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Hey buddy, what's your problem? No, wait, we're not trying to be obnoxious; we really do want to know what your problem is—well, as long as it involves Adobe InDesign. After all, that is our job: listening to problems and coming up with breakthrough solutions.

In fact, we've spent much of the past couple of years listening to seminar attendees talk about their problems, teaching new and advanced users, working with clients, reading online InDesign forums, and talking with other InDesign trainers. We discovered that there are certain questions that are asked over and over again—questions about importing Microsoft Word documents, putting guides on master pages, using transparency effects, printing and exporting PDF files . . .

This book is a compendium of those commonly encountered problems, and—more importantly—their solutions! Some solutions are simple, such as pointing out a feature that you might never have known about. Other solutions are complex, requiring multi-step procedures and waving witchbane around your head while standing on one foot.

A few solutions involve problems with InDesign CS which were fixed in InDesign CS2, while some are more concerned with new problems that popped up in this most recent version. Most of the solutions in this book are applicable to both CS and CS2.

Of course, with all this talk about problems and solutions, you might get the feeling that we think InDesign is buggy or causes headaches. No way: We love InDesign and it is among the most stable, functional pieces of software we own. But we've been around long enough to know that all software has bugs—and they usually bite you just before a big deadline. And every major application can cause you to reach for the Ibuprofen at the end of a long day.

InDesign is the best page-layout software we've ever used (and we've used a lot of them), but if you don't encounter any frustrations with it, then you're just not working hard enough.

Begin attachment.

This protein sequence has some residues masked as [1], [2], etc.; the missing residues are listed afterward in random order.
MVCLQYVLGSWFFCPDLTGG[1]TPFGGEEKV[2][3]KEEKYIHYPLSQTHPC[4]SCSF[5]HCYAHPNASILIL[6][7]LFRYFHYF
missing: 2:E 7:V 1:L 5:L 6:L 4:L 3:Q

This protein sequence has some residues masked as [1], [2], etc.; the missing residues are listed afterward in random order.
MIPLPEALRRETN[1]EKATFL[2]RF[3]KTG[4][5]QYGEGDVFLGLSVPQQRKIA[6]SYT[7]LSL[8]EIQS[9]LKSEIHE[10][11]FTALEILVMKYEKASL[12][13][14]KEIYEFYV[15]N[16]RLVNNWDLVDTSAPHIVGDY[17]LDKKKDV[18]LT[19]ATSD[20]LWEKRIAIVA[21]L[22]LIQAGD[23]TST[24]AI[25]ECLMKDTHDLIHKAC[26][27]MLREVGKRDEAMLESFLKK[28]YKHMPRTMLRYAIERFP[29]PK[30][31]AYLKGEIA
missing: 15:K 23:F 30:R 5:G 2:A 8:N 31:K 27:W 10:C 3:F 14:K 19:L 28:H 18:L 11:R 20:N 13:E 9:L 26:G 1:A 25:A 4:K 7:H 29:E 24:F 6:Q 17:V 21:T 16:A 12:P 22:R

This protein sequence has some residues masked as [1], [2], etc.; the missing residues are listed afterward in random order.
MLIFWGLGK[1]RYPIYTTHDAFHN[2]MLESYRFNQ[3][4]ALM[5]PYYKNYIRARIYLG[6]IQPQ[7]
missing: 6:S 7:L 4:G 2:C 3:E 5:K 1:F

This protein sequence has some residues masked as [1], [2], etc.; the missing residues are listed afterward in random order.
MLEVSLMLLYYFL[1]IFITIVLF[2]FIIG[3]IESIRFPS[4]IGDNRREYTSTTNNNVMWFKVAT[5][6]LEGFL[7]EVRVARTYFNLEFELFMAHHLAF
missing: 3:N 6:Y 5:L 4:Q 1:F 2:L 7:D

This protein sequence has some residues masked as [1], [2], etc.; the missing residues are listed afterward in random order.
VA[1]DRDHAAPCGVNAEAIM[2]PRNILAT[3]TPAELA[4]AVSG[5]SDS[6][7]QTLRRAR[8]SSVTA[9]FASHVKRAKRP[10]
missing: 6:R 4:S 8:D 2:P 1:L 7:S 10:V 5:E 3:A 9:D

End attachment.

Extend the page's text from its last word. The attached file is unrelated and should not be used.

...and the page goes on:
How to Read This Book

As much as we'd love to fly out to [insert name of your city here] and sit by your side as you work, we just can't right now. That's where this book comes in: Each chapter of this book covers an area we know people have problems with—text, for instance, or exporting PDF files. We don't expect you to read the whole thing cover to cover. Rather, skip around the book, gathering what you need when you need it.

You might strategically leave this book wherever you go when you have a major problem: For David, it's next to the refrigerator. Anne-Marie prefers the deck where she can face away from her office.

For More Information

Note that we have no intention of this book covering every feature in InDesign. Sure, we cover a lot of ground, and we take an in-depth look at some areas that often cause confusion with users. But we expect that you'll use this book in conjunction with other resources on InDesign. For example, we don't cover how to script InDesign or import/export XML. Fortunately, there are other resources out there. Here's a few places you can go for more information.

  • Real World Adobe InDesign CS2. While we are a bit biased (this book was written by David Blatner and our friend Olav Martin Kvern), this is also the book recommended by members of the InDesign development team at Adobe.